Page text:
Computation in which many calculations are carried out simultaneously.

A concurrent program needs to perform several possibly unrelated tasks at the same time. In contrast, a parallel program solves a single problem.

By definition, a concurrent program deals continuously with networking protocols, databases, and the like. A typical parallel program is likely to be more focused: it streams data in, crunches it for a while, then streams data back out.

There are many aspects to the parallel execution of a program: threads are created, execute on a processor, transfer data to and from remote processors, and synchronise with other threads. Managing all of these aspects on top of constructing a correct and efficient algorithm is what makes parallel programming so hard.

Events happen in both time and space. It is possible for two events to occur in the same place one after the other in time (ie. sequentially), and equally possible for events to occur in different places at the same time (ie. concurrently, or in parallel).

Divide & Conquer

To solve a large instance of a problem, break it into smaller instances of the same problem, and use the solutions of these to solve the original problem. The branching factor of a divide-and-conquer algorithm is the number of subproblems into which a problem is divided. A divide-and-conquer algorithm is balanced if it divides the initial problem into equally-sized subproblems.

Communicating Sequential Processes

CSP is a process algebra which is used to describe parallel programs. In this world, a program is a network of processes, which are connected using channels. A channel is a point-to-point, uni-directional, synchronous unbuffered comms link. Processes only need to be aware of the channels connecting them to other processes, and how to communicate on those channels (generally using the same protocol as the process on the other end).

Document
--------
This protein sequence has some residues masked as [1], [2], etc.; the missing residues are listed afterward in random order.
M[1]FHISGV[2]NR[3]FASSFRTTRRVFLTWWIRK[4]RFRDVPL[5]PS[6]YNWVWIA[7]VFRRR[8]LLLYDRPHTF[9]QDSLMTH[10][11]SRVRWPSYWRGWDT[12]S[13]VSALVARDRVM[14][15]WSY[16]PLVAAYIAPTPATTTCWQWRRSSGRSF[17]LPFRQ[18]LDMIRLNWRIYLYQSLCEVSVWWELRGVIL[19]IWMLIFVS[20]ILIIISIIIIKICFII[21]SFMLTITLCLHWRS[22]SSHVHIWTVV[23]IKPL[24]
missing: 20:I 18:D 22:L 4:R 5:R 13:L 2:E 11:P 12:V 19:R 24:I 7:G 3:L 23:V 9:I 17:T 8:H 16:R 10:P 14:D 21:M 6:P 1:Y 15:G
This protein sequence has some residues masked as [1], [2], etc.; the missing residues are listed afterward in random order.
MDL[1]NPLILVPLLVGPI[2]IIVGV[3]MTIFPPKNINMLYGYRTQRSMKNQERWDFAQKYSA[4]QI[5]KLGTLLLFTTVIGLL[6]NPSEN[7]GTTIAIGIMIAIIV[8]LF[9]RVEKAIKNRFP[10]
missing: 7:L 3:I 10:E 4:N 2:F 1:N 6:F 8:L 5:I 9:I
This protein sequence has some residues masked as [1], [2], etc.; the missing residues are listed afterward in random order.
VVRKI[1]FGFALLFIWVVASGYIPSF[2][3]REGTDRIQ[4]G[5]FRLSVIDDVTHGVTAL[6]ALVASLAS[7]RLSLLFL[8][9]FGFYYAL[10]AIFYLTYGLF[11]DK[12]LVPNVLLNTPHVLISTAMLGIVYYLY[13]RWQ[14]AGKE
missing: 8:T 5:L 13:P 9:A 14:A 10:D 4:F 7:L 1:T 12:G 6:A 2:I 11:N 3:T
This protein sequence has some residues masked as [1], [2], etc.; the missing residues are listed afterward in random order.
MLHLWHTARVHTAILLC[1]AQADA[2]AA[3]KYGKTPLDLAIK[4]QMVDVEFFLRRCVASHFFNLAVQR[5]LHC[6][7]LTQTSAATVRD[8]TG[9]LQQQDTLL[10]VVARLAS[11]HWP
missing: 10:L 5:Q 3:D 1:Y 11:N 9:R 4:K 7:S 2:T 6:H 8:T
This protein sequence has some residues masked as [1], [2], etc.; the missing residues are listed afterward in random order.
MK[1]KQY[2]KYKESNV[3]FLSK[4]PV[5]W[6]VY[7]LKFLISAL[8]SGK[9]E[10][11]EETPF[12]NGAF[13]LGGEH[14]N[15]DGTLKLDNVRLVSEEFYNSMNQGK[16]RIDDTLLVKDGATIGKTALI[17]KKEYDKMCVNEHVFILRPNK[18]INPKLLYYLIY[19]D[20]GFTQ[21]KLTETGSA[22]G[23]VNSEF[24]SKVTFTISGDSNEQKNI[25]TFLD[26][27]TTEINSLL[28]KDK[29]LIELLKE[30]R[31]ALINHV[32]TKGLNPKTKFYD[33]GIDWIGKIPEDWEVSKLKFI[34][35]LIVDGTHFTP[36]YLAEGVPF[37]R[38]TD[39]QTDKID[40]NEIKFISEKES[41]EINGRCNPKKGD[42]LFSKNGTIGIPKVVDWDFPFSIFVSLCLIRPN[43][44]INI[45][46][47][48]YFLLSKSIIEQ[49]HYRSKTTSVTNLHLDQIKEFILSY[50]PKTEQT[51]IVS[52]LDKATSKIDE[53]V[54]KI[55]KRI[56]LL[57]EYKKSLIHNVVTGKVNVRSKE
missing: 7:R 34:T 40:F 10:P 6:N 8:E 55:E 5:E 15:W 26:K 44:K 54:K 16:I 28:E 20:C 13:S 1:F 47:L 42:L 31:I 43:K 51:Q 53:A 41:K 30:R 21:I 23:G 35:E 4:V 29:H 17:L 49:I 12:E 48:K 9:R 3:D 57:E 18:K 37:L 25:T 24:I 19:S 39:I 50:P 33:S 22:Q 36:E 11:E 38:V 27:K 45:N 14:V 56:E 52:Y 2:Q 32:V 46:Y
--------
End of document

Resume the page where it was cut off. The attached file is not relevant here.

In its simplest form, a "binary semaphore" is a flag associated with a resource. Two operations act on semaphores: WAIT and SIGNAL. WAIT checks to see if the resource is available. If so, it is marked "unavailable"; if not, the CPU is released to other tasks until the resource becomes available. SIGNAL just marks the resource "available." A true mutex has a more specific use-case and definition, in that only the task that locked the mutex is supposed to unlock it.

Every task, before using a shared resource, does a WAIT on its semaphore, and after using the resource, does a SIGNAL. This is sufficient to ensure that only one task can use that resource at any time -- and yet even if one task is blocked, the other tasks can run normally.


Lock-free data structures are data structures that are thread and interrupt safe without having to use mutual exclusion mechanisms. Lock-free data structures are most useful for inter process communication, but due to the efficiency of lockfree, it can safely be used for single threaded uses as well, making it good for general purpose use.

However it is worthwhile to reflect on the contrast between the concurrent nature of the world, and the sequential nature of the digital computer. Since the main purpose of the computer is to model the world, there would seem to be a serious mismatch.


Round-robin means that each task takes its turn at the CPU, one at a time, in a fixed sequence like a big loop of tasks. Cooperative means that each task has the CPU as long as it wants, and releases the CPU only when it's ready.

Interaction nets are a graphical model of computation.

Interaction nets can capture all computable functions with rewriting rules, no external machinery such as copying a chunk of memory, or a garbage collector, is needed. Unlike models such as Turing machines, Lambda calculus, cellular automata, or combinators, an interaction net computational step can be defined as a constant time operation, and the model allows for parallelism in which many steps can take place at the same time.

1. Agents

An agent(a) is a cell that has one principal port and a number of auxiliary ports(n). A pair of agents connected together on their principal ports is called an active pair. Graphically, principal ports are distinguished by arrows.

The examples on this page will make use of four agents: Successor(increments a natural number), Zero, Add & Mul.